Start-up helps youth take control of their future

by Brett Henebery05 Oct 2016


In June, the Committee for Economic Development of Australia (CEDA) released a report, titled: Australia’s Future Workforce which revealed that nearly 40% of Australian jobs will be automated in 10-15 years.

The report, as well as subsequent studies, showed that Science, Technology, Engineering and Mathematics (STEM) education was lacking across Australian schools – particularly in terms of female engagement.

Initiatives such as P-TECHFull STEAM AheadTournament of the Minds (TOM), Code.org and the Lumifold program, are being rolled out across Australia to provide students and teachers with the theoretical and practical skills needed to close this gap.

Since then, numerous organisations have established partnerships with schools in an attempt to deliver critical industry knowledge and training to students so they are better prepared for the workforce they will enter when they leave school.

One such organisation aiming to bridge this skills gap is Peer Camp – an educational support resource that aims to provide students with the means of better understanding the work and study climate in Australia.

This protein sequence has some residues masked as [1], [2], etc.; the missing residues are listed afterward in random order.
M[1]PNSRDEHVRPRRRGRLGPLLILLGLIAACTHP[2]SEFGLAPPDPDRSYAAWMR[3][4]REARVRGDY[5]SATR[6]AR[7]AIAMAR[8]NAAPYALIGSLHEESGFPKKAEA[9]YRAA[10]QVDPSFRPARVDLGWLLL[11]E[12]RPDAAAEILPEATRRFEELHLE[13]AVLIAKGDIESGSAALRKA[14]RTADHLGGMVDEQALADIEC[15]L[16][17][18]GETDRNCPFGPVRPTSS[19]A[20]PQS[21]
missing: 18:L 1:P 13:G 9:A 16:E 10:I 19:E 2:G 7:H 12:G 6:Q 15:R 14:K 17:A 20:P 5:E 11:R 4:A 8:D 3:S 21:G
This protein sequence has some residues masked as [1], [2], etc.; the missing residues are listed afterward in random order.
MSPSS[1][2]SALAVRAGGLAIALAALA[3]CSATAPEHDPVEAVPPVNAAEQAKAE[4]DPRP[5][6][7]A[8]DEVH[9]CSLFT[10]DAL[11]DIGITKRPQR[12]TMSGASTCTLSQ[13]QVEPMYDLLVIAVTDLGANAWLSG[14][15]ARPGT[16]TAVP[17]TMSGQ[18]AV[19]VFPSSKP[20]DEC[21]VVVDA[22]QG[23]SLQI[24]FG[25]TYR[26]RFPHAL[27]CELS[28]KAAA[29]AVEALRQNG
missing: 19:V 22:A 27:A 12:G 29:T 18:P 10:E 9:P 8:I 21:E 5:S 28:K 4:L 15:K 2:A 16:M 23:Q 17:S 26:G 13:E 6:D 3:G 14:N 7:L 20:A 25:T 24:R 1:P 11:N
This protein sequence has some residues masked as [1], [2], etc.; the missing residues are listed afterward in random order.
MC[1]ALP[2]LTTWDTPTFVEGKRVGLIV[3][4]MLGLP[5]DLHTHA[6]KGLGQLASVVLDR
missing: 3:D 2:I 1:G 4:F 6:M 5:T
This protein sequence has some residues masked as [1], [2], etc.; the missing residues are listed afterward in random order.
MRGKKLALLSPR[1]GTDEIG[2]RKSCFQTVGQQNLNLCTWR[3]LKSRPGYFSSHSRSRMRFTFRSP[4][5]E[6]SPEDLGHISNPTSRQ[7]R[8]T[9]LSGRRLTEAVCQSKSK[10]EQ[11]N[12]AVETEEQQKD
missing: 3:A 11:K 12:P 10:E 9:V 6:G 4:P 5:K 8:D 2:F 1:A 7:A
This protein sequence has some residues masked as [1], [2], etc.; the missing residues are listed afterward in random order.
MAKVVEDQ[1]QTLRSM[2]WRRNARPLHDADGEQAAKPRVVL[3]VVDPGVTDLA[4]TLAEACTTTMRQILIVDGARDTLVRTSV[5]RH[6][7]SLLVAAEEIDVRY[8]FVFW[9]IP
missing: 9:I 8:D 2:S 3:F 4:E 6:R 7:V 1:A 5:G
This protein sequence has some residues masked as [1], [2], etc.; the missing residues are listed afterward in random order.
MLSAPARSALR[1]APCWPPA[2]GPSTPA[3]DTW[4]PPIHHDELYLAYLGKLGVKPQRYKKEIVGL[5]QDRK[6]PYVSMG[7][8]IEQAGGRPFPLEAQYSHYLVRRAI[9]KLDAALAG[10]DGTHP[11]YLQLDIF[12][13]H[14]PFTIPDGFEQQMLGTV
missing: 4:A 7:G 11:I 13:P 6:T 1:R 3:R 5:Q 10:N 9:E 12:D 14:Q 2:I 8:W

The company – launched this year by co-founders Silva Wei and Stephen Zuluaga – provides students with a range of different services that cater to different needs, ranging from coaching and mentoring to online e-books, power coffee workshops and online training modules.

Wei and Zuluaga are now networking with various industry figures who can act as mentors for students who are interested in any given field of work that they wish to pursue after leaving school.

“We were teaching in University and TAFE classrooms and in many cases thinking to ourselves: ‘these students will probably not need this stuff I have to teach them, and there is so much more valuable content I wish I could teach’,” Silva told The Educator.

Silva added that Peer Camp is not only a service provider, but aims to be a supportive community that can “enable and enrich relationships between local and international students”.

“We aim to provide localised career and industry skill set training and advice, while also helping international students assimilate into the Australian culture and lifestyle,” he said.

“Our service style is practical, we look at skill gaps we have seen in our previous experience as teachers, and find hands on methods to help students improve in these areas.”

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